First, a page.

Moving into the study design again just refresh your memory this was a 28-day study, double-blind randomized placebo controlled evaluating two dose levels of 4211 in patients with Type 2 diet diabetes over a 28-day period. We followed a number of parameters that associated with diabetes those in the glycemic control and also the metabolic parameters.
In this next slide, we've shared these data with you on occasion before and it illustrates the fasting plasma glucose. You can see a baseline where we began the metformin washout on these patients. They were not very well controlled. As we expected, when the metformin was removed, you see increase in the fasting plasma glucose.
The vertical line at day minus 5 indicates when patients were sequestered and we began diet standardization, and then on day zero we randomized. You see this rapid improvement in fasting plasma glucose begin to emerge for individuals randomized with 4211. This maintained over the 28-day treatment period such that 50% of patients achieved a fasting plasma glucose less that 120 and a third those less than 105. It's also, I think, important to note that if you compare to baseline, you’ll see that the 4211 subjects actually showed improvements over where they where on metformin alone. So, this is a very significant finding in study of course.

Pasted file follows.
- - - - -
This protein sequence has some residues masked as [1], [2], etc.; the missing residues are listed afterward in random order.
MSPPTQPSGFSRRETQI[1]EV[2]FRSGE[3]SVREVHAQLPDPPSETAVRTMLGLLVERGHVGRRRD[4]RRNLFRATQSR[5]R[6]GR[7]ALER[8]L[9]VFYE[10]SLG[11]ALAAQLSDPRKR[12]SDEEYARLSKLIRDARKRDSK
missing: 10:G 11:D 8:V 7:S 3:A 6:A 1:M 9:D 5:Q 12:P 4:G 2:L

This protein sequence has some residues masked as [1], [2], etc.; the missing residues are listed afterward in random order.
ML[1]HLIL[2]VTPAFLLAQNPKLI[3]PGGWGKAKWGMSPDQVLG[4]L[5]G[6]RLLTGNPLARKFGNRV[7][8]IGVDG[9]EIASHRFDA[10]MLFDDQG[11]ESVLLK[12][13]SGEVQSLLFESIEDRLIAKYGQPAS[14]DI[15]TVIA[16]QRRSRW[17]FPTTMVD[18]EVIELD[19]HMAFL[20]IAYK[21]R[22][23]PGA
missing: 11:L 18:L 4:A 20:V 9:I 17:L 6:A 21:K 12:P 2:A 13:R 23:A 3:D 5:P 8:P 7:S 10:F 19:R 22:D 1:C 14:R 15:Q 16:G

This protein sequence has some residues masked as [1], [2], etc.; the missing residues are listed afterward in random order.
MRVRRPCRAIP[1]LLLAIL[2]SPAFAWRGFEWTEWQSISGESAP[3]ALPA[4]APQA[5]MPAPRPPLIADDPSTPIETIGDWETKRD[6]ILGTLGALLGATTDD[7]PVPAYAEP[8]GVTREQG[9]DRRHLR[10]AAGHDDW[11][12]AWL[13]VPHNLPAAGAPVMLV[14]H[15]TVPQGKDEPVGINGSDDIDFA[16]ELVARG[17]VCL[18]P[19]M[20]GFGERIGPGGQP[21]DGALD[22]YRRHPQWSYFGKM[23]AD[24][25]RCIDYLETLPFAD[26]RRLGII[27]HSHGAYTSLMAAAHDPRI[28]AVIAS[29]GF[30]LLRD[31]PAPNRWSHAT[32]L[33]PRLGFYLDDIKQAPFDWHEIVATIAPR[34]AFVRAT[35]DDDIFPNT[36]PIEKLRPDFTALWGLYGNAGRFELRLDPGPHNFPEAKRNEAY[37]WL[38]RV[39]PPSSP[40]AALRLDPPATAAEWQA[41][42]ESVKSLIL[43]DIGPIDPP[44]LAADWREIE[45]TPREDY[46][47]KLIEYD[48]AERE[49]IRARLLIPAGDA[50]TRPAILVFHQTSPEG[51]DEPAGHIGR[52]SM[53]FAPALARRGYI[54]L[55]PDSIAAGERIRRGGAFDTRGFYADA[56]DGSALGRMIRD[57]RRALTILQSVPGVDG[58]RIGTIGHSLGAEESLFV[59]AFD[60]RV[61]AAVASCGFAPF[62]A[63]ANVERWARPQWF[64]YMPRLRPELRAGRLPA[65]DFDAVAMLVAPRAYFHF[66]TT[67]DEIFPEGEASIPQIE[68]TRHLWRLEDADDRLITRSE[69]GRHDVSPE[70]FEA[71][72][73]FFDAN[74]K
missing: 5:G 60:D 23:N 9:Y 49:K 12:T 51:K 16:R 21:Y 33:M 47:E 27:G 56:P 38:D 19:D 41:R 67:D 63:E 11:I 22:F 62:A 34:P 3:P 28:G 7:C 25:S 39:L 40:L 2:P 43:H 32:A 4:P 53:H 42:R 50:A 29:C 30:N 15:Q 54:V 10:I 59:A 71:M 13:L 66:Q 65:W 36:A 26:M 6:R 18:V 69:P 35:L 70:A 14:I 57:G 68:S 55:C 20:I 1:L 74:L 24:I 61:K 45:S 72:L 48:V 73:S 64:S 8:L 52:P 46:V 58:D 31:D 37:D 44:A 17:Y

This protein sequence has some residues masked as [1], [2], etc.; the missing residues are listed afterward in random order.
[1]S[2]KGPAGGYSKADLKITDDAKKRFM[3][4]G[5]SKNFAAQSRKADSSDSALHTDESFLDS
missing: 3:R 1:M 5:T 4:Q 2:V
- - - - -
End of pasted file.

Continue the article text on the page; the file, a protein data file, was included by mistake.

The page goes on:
More importantly, perhaps, is the hemoglobin A1c data which is, I’m sure everyone familiar with, we wouldn’t expect the a complete effect over only a four-week treatment period. So, we saw again this very robust improvement haemoglobin A1c over this four-week treatment for patients randomized with 4211. With a 0.66% improvement in the low-dose arm and a 0.76% reduction or improvement related to placebo in the high-dose arm. Half the patients randomized with 4211 actually achieved a haemoglobin A1c of less than 7. This is of course the regulatory endpoint for diabetes development as a key consideration for any compound in the study.